A BROAD…ELONGATED…AREA OF LOW PRESSURE LOCATED OVER THE CENTRAL GULF OF MEXICO CONTINUES TO PRODUCE A LARGE AREA OF HEAVY SHOWERS AND THUNDERSTORMS FROM WESTERN CUBA NORTHEASTWARD ACROSS FLORIDA. SURFACE OBSERVATIONS INDICATE THAT WINDS TO TROPICAL STORM FORCE ARE STILL OCCURRING OVER PORTIONS OF THE SOUTHEASTERN GULF OF MEXICO. THIS LOW IS EXPECTED TO MERGE WITH A COLD FRONT…AND THE POTENTIAL FOR DEVELOPMENT HAS DECREASED. THIS SYSTEM HAS A LOW CHANCE…10 PERCENT…OF BECOMING A TROPICAL CYCLONE DURING THE NEXT 48 HOURS AS IT MOVES NORTH-NORTHEASTWARD AT 10 TO 15 MPH LATER TODAY. LOCALLY HEAVY RAINFALL…GUSTY WINDS…AND POSSIBLE SEVERE WEATHER OVER THE FLORIDA KEYS…THE FLORIDA PENINSULA…SOUTHERN GEORGIA…AND COASTAL SECTIONS OF THE CAROLINAS ARE EXPECTED OVER THE NEXT DAY OR SO. FOR INFORMATION SPECIFIC TO YOUR AREA PLEASE SEE STATEMENTS ISSUED BY YOUR LOCAL NATIONAL WEATHER SERVICE FORECAST OFFICE.
This tropical low will provide a lot of heavy rain for Florida and the eastern coast. The Hydrometeorological Prediction Center is forecasting two to three inches likely for Florida and one to three inches likely all along the eastern coast of the United States with higher amounts in localized areas:
Nasty weather will hammer New England with a lot of heavy rain and strong winds as the system pushes to the northeast. The system will bring a lot of cold air along the Mississippi River and points eastward, with temperatures below average for this time of year, especially across the southern United States. On October 17, temperatures are well above average with highs in the mid to upper 80’s across most of the Southeast. By Wednesday, high temperatures will likely stay or drop into the 50’s for Birmingham, Memphis, and Atlanta. Many areas could also see their first frost or freeze of the season as cold Canadian air moves south on Thursday or Friday morning.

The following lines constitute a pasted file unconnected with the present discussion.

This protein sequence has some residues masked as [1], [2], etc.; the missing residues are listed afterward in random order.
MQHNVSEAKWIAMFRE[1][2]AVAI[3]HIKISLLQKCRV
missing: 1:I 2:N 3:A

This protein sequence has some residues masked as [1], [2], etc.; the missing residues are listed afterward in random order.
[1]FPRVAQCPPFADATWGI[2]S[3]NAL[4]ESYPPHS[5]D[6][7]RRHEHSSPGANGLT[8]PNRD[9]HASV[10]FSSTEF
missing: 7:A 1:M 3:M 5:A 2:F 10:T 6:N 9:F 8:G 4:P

Overall, a significant weather pattern is shaping up for the eastern United States. A large trough will dig into the east bringing very chilly air and stormy, wet weather across the eastern coast. Strong winds are very likely across the Great Lakes, Northeast, and the Southeast as cold air advection moves into the area. The cold front will pull a tropical low in the Gulf northeastward which will only provide more moisture for the east coast. Severe weather is possible across the east coast, as there should be plenty of spin and shear in the atmosphere due to the tropical low pushing northeast. Minor flooding is possible in New England, especially since the ground is already saturated from the recent rains in the area in the past few months. Meanwhile, the southwestern portions of the United States will see a ridge of high pressure building into the region, providing them with sunshine and warmer weather. Never a dull day in the weather department!
When he's not keeping EarthSky's community up-to-date on global weather happenings, meteorologist Matt Daniel is the weekend Meteorologist for 13WMAZ (CBS) in Macon, Georgia. He is also a freelance weather producer for CNN. He has contributed to articles to MSN Weather and worked with the National Weather Service. Matt graduated from The University of Georgia where he obtained a degree in Geography and a certificate in Atmospheric Sciences and Music Business. He has a passion for helping to keep people safe when severe weather strikes and says if you don't have a NOAA Weather Radio ... you should get one.